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Time for EU28 to take more harmonised approach to rail security

By BROOKS TIGNER

LONDON – Though terrorists have targeted Europe’s rail transport for the past 10 years, the EU has no overall mandate for rail security and safety.

There are signs that may be changing – finally. The growing security threats from migrants camped at the Chunnel rail entrance in Calais for more than a year is one factor, as was the 13 November attack on Paris, with the immediate decision by France to implement regular security checks on selected train routes across its territory. Above all, there was the failed terrorist attack in August 2015 to kill passengers on a European high-speed TGV train.

Together these incidents have created political pressure to discuss rail security at European level. The test of that political determination, however, will come in summer 2016 when the Commission will present the results of a new study which will offer possibilities for harmonising rail security standards across the 28 EU nations.

This has been a long time coming but, as Robert Missen, head of unit for land and maritime security at the European Commission’s Directorate-General for Transport policy, told the Transport Security Expo conference here on 2 December: “We tend to be incident-driven, and until that happens it is difficult to predict how pro-active we can be here.”

Nonetheless, the Commission can’t be faulted for not trying. In 2012 it created a land security expert group of rail operators, regulators and equipment manufacturers to guide the sector’s priorities. Until recently, when rail operators were asked for their “security” priority, their answer has been: metal theft, and not terrorism.

“This reflects their mind-set – and it is ironic when you think that more people have died in land transport than in Europe’s aviation and maritime sectors combined,” he said.

So far, Europe’s rail sector has been relatively lucky in view of the numerous security vulnerabilities it faces. Indeed, the infrastructure surrounding rail is vast, from stations, trains and tracks to commercial oversite developments which sit above stations and other rail structures.

“Some of the most vulnerable points are depots where passenger rolling stock rests overnight,” Chris Stevens, director of technical security at Sidos UK, a public-infrastructure consultancy group, told the conference on 3 December. “They are very difficult to protect because of the length of the depot area. Without perimeter protection a perpetrator could readily conceal a bomb on them.”

He also noted that signalling systems are easy to target too. “Indeed, some of them have been successfully infiltrated. And it takes an average of three months to replace a critical signalling juncture,” he said.

According to Missen, the Commission’s forthcoming study will focus on several lines of action. One will be to secure international routes and especially high-speed rail. “Why high-speed? First, it is an attractive target and second, the Commission has invested a lot of the EU taxpayer’s money in building this infrastructure. Thus, we should have a certain say over how it is operated, and that includes security,” he said.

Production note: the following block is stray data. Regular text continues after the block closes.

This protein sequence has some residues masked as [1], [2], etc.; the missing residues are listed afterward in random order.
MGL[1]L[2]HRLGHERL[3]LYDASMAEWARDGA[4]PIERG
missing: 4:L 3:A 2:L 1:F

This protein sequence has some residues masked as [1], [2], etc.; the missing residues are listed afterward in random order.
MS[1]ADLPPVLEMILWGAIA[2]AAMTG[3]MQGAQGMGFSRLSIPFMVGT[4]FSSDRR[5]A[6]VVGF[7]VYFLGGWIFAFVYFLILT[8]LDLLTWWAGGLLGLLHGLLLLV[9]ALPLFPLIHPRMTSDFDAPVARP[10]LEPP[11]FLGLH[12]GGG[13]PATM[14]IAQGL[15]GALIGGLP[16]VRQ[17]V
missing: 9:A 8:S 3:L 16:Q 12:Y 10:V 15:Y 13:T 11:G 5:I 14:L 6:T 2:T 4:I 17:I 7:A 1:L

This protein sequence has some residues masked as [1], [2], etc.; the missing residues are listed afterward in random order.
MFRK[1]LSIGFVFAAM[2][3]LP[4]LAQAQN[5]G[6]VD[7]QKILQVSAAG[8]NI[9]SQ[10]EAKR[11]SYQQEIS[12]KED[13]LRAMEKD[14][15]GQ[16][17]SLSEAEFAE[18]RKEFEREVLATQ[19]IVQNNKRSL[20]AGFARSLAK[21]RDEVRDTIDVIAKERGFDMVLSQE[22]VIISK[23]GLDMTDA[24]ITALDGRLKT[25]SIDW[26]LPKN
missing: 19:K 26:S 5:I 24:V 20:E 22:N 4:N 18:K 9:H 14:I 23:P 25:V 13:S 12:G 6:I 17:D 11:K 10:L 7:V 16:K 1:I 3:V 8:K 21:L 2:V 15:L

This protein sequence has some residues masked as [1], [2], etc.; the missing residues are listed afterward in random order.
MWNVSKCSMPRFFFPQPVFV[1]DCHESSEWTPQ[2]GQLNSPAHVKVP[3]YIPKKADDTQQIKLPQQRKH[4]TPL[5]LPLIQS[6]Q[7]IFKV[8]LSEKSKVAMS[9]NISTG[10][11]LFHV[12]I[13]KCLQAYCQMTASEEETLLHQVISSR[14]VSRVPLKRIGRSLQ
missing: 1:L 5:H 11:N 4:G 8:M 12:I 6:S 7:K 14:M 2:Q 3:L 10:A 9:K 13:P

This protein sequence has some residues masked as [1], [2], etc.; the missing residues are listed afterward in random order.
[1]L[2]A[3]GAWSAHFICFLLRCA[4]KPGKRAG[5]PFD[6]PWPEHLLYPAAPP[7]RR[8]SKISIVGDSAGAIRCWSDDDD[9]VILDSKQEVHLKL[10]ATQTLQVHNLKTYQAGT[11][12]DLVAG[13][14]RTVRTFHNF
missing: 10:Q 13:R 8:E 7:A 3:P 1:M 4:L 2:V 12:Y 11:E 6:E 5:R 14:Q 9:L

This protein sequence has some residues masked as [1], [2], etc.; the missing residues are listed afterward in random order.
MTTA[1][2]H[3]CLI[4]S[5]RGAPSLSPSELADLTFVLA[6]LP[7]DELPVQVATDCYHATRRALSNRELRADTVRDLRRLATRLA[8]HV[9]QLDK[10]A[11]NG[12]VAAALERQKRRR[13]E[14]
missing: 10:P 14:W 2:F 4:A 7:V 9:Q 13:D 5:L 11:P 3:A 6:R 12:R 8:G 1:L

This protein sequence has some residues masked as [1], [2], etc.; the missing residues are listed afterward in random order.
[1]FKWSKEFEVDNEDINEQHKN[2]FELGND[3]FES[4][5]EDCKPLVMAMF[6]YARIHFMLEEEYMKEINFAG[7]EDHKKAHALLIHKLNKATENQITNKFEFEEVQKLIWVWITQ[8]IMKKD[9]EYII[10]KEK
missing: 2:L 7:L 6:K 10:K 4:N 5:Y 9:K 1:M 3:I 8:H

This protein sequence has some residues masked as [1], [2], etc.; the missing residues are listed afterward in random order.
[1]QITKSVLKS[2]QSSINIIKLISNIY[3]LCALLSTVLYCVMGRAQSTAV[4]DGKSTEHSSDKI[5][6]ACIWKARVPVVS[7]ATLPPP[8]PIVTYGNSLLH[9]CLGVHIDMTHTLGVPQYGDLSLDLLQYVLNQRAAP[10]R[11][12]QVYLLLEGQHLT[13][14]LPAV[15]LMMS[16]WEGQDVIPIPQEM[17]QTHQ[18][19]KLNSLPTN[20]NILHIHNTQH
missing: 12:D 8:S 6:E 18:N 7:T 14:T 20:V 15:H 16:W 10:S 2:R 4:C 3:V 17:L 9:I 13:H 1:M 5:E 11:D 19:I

Security equipment requirements will be another focus. For example, the study will look at rolling stock and mandatory security standards for blast-proof construction, for example. Standards on the placement of closed-circuit television (CCTV) cameras, whose use varies greatly across the EU, from many in the UK to virtually none in Germany, is another.

“This is basic for security. Some of the high-speed trains have as many 18 carriages. But if there are no CCTVs on them how can the driver in carriage one see what is happening in number 18?” said Missen, who added however, that “it is not our intention to inflict airport-style security requirements on the rail sector. It has to be proportionate to the threat.”

Perhaps most important, the study is expected to propose that each member state designate a single entity responsible for rail security across its territory. Among other responsibilities, the entity would require (and validate) each rail operator to implement a risk assessment and security plan covering:

    * the security measures to be implemented
    * staff training
    * drills and exercises
    * contingency planning
    * recovery plans mapped out in advance of incidents

As Missen put it: “There should be a clear structure within each member states on who takes the lead for rail security.”

     THE UPSHOT: The threats facing Europe’s rail sector are as diverse as the vulnerabilities it suffers. These include attacks using chemical and biological agents, vehicles (drive them into crowds lingering in or near railways stations), bladed weapons (machetes, hatchets, knives), cyber-warfare and deliberate vandalism to seriously disrupt service – a form of economic terrorism whose effects always ripple widely across any modern country.
     And drones. Affordable ones suitable for a terrorist attacks now cost around EUR 12,000 and can carry a payload of up to 8 kg, far more than needed to launch a micro missile into a crowd or spray it with a chemical agent – and it is well known that Da’esh operatives are actively seeking deadly chemicals and their precursors.
     Sadly, this implies that railway stations need to be altered or designed so that they can be quickly cleaned up and returned to normal operations after such an incident.
     It now falls to the 28 member states to tackle Europe’s rail security – collectively via common binding standards – as seriously as they have done for aviation security.

About Brooks Tigner

Brooks Tigner is editor & chief policy analyst at SECURITY EUROPE. He can be reached at: bt@securityeurope.info

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